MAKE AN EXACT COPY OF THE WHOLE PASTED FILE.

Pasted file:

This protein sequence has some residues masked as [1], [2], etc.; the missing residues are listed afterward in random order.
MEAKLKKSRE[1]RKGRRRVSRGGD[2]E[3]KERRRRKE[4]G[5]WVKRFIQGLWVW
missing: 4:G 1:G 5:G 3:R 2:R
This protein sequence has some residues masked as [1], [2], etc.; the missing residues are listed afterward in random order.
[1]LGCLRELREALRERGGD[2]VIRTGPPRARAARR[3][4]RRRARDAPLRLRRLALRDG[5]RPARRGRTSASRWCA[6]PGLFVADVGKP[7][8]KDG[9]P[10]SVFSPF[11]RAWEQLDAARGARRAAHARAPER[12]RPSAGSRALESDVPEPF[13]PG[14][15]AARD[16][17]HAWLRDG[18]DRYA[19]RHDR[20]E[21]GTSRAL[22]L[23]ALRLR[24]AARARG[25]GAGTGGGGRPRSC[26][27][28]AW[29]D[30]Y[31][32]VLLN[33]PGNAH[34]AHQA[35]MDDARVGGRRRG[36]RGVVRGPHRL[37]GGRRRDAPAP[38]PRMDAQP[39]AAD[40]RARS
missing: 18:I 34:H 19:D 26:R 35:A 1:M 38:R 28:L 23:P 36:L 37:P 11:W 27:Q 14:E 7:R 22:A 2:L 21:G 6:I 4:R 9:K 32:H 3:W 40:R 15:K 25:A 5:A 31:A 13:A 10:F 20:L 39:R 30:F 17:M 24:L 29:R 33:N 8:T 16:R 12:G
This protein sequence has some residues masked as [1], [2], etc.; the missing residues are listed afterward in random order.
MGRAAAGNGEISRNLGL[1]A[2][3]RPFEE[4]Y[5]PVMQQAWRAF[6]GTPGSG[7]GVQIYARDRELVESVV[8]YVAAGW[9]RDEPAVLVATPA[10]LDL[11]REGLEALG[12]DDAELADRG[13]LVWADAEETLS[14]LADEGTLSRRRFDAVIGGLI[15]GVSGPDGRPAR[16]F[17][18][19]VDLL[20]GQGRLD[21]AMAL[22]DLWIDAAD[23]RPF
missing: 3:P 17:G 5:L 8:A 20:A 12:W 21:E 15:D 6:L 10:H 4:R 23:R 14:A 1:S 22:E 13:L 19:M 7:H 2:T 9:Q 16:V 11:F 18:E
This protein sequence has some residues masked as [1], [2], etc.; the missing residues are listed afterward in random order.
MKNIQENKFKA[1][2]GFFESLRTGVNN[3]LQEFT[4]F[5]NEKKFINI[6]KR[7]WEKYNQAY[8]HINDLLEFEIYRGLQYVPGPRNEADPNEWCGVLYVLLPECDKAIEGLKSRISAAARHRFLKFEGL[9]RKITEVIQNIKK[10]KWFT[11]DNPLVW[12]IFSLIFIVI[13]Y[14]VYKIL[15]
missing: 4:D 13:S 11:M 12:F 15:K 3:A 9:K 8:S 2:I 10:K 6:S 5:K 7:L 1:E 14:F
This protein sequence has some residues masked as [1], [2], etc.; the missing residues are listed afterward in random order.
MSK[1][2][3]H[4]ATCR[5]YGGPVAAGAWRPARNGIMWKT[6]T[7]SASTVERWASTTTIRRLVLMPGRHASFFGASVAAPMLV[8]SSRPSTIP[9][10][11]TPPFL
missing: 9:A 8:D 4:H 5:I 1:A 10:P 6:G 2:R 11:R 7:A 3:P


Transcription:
This protein sequence has some residues masked as [1], [2], etc.; the missing residues are listed afterward in random order.
MEAKLKKSRE[1]RKGRRRVSRGGD[2]E[3]KERRRRKE[4]G[5]WVKRFIQGLWVW
missing: 4:G 1:G 5:G 3:R 2:R
This protein sequence has some residues masked as [1], [2], etc.; the missing residues are listed afterward in random order.
[1]LGCLRELREALRERGGD[2]VIRTGPPRARAARR[3][4]RRRARDAPLRLRRLALRDG[5]RPARRGRTSASRWCA[6]PGLFVADVGKP[7][8]KDG[9]P[10]SVFSPF[11]RAWEQLDAARGARRAAHARAPER[12]RPSAGSRALESDVPEPF[13]PG[14][15]AARD[16][17]HAWLRDG[18]DRYA[19]RHDR[20]E[21]GTSRAL[22]L[23]ALRLR[24]AARARG[25]GAGTGGGGRPRSC[26][27][28]AW[29]D[30]Y[31][32]VLLN[33]PGNAH[34]AHQA[35]MDDARVGGRRRG[36]RGVVRGPHRL[37]GGRRRDAPAP[38]PRMDAQP[39]AAD[40]RARS
missing: 18:I 34:H 19:D 26:R 35:A 1:M 38:R 28:L 23:P 36:L 37:P 11:W 27:Q 14:E 7:R 22:A 2:L 21:G 6:I 4:R 9:K 32:H 3:W 40:R 15:K 25:A 5:A 31:A 13:A 10:F 20:L 39:R 30:F 17:M 24:L 29:R 33:N 8:T 16:R 12:G
This protein sequence has some residues masked as [1], [2], etc.; the missing residues are listed afterward in random order.
MGRAAAGNGEISRNLGL[1]A[2][3]RPFEE[4]Y[5]PVMQQAWRAF[6]GTPGSG[7]GVQIYARDRELVESVV[8]YVAAGW[9]RDEPAVLVATPA[10]LDL[11]REGLEALG[12]DDAELADRG[13]LVWADAEETLS[14]LADEGTLSRRRFDAVIGGLI[15]GVSGPDGRPAR[16]F[17][18][19]VDLL[20]GQGRLD[21]AMAL[22]DLWIDAAD[23]RPF
missing: 3:P 17:G 5:L 8:A 20:A 12:W 21:E 15:D 6:L 10:H 4:R 23:R 14:A 1:S 22:E 13:L 19:M 7:H 2:T 9:Q 16:V 11:F 18:E
This protein sequence has some residues masked as [1], [2], etc.; the missing residues are listed afterward in random order.
MKNIQENKFKA[1][2]GFFESLRTGVNN[3]LQEFT[4]F[5]NEKKFINI[6]KR[7]WEKYNQAY[8]HINDLLEFEIYRGLQYVPGPRNEADPNEWCGVLYVLLPECDKAIEGLKSRISAAARHRFLKFEGL[9]RKITEVIQNIKK[10]KWFT[11]DNPLVW[12]IFSLIFIVI[13]Y[14]VYKIL[15]
missing: 4:D 13:S 11:M 12:F 15:K 3:A 9:K 8:S 2:I 10:K 6:S 5:K 7:L 1:E 14:F
This protein sequence has some residues masked as [1], [2], etc.; the missing residues are listed afterward in random order.
MSK[1][2][3]H[4]ATCR[5]YGGPVAAGAWRPARNGIMWKT[6]T[7]SASTVERWASTTTIRRLVLMPGRHASFFGASVAAPMLV[8]SSRPSTIP[9][10][11]TPPFL
missing: 9:A 8:D 4:H 5:I 1:A 10:P 6:G 2:R 11:R 7:A 3:P